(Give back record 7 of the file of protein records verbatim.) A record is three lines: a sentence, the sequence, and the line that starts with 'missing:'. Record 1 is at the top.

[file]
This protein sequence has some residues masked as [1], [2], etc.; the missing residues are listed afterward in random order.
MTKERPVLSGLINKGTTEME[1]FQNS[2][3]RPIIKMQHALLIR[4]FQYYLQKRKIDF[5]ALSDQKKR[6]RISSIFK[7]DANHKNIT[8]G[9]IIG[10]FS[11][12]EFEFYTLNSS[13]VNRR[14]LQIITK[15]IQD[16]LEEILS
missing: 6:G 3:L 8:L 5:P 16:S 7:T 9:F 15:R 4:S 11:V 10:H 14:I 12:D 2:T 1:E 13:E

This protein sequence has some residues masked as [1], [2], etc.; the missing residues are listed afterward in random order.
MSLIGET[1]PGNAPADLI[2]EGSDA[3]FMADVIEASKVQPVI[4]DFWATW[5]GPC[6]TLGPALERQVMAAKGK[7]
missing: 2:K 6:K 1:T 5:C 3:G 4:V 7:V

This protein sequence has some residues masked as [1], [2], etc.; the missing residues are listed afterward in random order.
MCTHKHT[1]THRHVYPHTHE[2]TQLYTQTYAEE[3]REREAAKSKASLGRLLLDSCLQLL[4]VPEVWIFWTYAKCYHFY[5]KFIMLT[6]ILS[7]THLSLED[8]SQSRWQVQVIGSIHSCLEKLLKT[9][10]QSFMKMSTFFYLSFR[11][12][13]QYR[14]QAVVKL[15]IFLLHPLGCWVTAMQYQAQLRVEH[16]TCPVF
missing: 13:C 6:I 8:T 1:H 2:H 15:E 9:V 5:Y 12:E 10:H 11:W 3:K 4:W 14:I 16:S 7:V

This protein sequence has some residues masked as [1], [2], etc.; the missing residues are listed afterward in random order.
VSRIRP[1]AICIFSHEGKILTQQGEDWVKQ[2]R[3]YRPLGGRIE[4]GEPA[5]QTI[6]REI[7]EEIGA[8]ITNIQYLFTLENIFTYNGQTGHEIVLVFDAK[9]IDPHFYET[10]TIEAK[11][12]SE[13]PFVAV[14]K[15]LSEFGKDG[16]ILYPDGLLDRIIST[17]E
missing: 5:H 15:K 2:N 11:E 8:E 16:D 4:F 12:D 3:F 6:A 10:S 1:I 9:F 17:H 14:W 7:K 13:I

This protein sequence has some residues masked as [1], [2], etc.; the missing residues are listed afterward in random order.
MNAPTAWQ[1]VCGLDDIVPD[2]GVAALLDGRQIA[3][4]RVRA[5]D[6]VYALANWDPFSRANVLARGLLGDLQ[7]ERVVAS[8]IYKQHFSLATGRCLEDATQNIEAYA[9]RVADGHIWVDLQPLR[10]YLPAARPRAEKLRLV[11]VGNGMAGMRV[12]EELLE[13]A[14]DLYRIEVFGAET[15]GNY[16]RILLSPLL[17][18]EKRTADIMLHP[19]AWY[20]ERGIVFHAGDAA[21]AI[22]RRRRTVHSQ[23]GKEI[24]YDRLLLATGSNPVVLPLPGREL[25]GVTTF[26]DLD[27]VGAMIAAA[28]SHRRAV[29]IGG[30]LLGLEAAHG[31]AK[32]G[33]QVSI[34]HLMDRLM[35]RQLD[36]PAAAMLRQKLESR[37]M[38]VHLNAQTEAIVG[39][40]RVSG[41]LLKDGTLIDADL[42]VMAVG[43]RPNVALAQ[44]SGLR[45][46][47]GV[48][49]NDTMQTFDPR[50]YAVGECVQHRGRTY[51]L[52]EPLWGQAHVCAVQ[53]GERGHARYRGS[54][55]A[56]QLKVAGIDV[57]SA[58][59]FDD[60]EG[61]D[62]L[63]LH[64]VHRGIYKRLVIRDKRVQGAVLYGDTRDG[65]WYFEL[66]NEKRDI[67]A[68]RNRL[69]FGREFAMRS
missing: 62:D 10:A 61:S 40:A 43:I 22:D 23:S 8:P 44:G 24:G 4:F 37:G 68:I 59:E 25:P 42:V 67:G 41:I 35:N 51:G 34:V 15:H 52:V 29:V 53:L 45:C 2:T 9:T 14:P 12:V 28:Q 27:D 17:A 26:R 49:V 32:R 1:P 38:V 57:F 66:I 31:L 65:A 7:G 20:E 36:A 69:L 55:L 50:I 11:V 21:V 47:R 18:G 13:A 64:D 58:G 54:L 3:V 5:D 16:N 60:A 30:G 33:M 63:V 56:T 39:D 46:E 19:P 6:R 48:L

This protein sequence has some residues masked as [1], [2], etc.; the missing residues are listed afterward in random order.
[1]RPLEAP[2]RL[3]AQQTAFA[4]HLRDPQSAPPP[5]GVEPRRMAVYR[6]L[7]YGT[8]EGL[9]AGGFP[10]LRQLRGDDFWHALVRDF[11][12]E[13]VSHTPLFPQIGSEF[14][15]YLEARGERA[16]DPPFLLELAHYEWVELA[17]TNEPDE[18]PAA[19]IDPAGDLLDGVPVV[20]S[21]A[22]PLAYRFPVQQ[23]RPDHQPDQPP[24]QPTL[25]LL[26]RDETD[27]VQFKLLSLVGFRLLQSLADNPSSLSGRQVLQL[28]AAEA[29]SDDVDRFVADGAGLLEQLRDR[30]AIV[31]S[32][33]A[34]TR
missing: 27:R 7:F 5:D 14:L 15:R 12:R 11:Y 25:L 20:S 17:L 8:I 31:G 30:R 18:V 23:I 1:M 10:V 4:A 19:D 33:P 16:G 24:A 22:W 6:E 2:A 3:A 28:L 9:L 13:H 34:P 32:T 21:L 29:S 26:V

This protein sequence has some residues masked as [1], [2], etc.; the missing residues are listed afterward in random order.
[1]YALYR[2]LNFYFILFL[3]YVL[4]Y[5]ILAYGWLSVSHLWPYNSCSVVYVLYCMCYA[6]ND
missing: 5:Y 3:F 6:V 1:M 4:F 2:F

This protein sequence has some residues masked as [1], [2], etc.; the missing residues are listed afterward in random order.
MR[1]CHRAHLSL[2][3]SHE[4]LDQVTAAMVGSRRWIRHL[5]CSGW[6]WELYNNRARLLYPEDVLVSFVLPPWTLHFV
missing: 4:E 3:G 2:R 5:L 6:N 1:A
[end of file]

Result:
This protein sequence has some residues masked as [1], [2], etc.; the missing residues are listed afterward in random order.
[1]YALYR[2]LNFYFILFL[3]YVL[4]Y[5]ILAYGWLSVSHLWPYNSCSVVYVLYCMCYA[6]ND
missing: 5:Y 3:F 6:V 1:M 4:F 2:F